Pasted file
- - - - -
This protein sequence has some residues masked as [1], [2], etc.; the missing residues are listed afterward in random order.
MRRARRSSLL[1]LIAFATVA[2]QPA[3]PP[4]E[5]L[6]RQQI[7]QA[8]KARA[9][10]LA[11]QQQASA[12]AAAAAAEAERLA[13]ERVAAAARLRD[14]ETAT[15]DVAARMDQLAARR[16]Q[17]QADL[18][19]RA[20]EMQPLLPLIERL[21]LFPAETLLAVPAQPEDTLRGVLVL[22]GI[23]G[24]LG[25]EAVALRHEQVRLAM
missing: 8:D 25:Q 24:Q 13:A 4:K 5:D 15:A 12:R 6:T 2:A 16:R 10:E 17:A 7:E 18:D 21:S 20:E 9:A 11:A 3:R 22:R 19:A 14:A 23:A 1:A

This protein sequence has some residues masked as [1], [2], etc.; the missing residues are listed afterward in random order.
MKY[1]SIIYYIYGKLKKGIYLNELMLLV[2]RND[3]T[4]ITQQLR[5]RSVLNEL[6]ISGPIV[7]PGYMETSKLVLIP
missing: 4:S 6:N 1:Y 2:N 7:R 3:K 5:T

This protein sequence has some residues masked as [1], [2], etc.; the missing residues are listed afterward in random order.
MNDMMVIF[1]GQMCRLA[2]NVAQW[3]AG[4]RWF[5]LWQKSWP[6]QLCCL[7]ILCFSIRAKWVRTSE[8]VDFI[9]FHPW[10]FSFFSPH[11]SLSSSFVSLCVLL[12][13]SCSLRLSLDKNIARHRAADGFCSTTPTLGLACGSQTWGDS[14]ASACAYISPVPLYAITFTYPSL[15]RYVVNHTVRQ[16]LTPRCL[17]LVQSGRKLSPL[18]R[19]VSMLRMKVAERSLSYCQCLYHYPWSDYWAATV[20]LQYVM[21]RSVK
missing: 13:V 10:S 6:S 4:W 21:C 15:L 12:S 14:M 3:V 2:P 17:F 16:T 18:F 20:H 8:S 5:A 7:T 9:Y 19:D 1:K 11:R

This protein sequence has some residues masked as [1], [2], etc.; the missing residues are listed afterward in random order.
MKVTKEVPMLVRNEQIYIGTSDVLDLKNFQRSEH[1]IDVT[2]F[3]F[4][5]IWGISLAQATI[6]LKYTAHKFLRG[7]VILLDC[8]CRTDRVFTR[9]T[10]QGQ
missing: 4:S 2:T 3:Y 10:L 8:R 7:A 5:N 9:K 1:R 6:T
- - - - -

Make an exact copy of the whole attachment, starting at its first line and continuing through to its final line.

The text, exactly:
This protein sequence has some residues masked as [1], [2], etc.; the missing residues are listed afterward in random order.
MRRARRSSLL[1]LIAFATVA[2]QPA[3]PP[4]E[5]L[6]RQQI[7]QA[8]KARA[9][10]LA[11]QQQASA[12]AAAAAAEAERLA[13]ERVAAAARLRD[14]ETAT[15]DVAARMDQLAARR[16]Q[17]QADL[18][19]RA[20]EMQPLLPLIERL[21]LFPAETLLAVPAQPEDTLRGVLVL[22]GI[23]G[24]LG[25]EAVALRHEQVRLAM
missing: 8:D 25:Q 24:Q 13:A 4:K 5:D 15:A 12:R 6:T 2:A 16:R 10:E 17:A 7:E 18:D 21:S 20:E 9:A 11:A 3:R 22:R 19:A 14:A 23:A 1:A

This protein sequence has some residues masked as [1], [2], etc.; the missing residues are listed afterward in random order.
MKY[1]SIIYYIYGKLKKGIYLNELMLLV[2]RND[3]T[4]ITQQLR[5]RSVLNEL[6]ISGPIV[7]PGYMETSKLVLIP
missing: 4:S 6:N 1:Y 2:N 7:R 3:K 5:T

This protein sequence has some residues masked as [1], [2], etc.; the missing residues are listed afterward in random order.
MNDMMVIF[1]GQMCRLA[2]NVAQW[3]AG[4]RWF[5]LWQKSWP[6]QLCCL[7]ILCFSIRAKWVRTSE[8]VDFI[9]FHPW[10]FSFFSPH[11]SLSSSFVSLCVLL[12][13]SCSLRLSLDKNIARHRAADGFCSTTPTLGLACGSQTWGDS[14]ASACAYISPVPLYAITFTYPSL[15]RYVVNHTVRQ[16]LTPRCL[17]LVQSGRKLSPL[18]R[19]VSMLRMKVAERSLSYCQCLYHYPWSDYWAATV[20]LQYVM[21]RSVK
missing: 13:V 10:S 6:S 4:W 21:C 15:L 12:S 14:M 3:V 2:P 17:F 16:T 18:F 20:H 8:S 5:A 7:T 9:Y 19:D 1:K 11:R

This protein sequence has some residues masked as [1], [2], etc.; the missing residues are listed afterward in random order.
MKVTKEVPMLVRNEQIYIGTSDVLDLKNFQRSEH[1]IDVT[2]F[3]F[4][5]IWGISLAQATI[6]LKYTAHKFLRG[7]VILLDC[8]CRTDRVFTR[9]T[10]QGQ
missing: 4:S 2:T 3:Y 10:L 8:R 7:A 5:N 9:K 1:R 6:T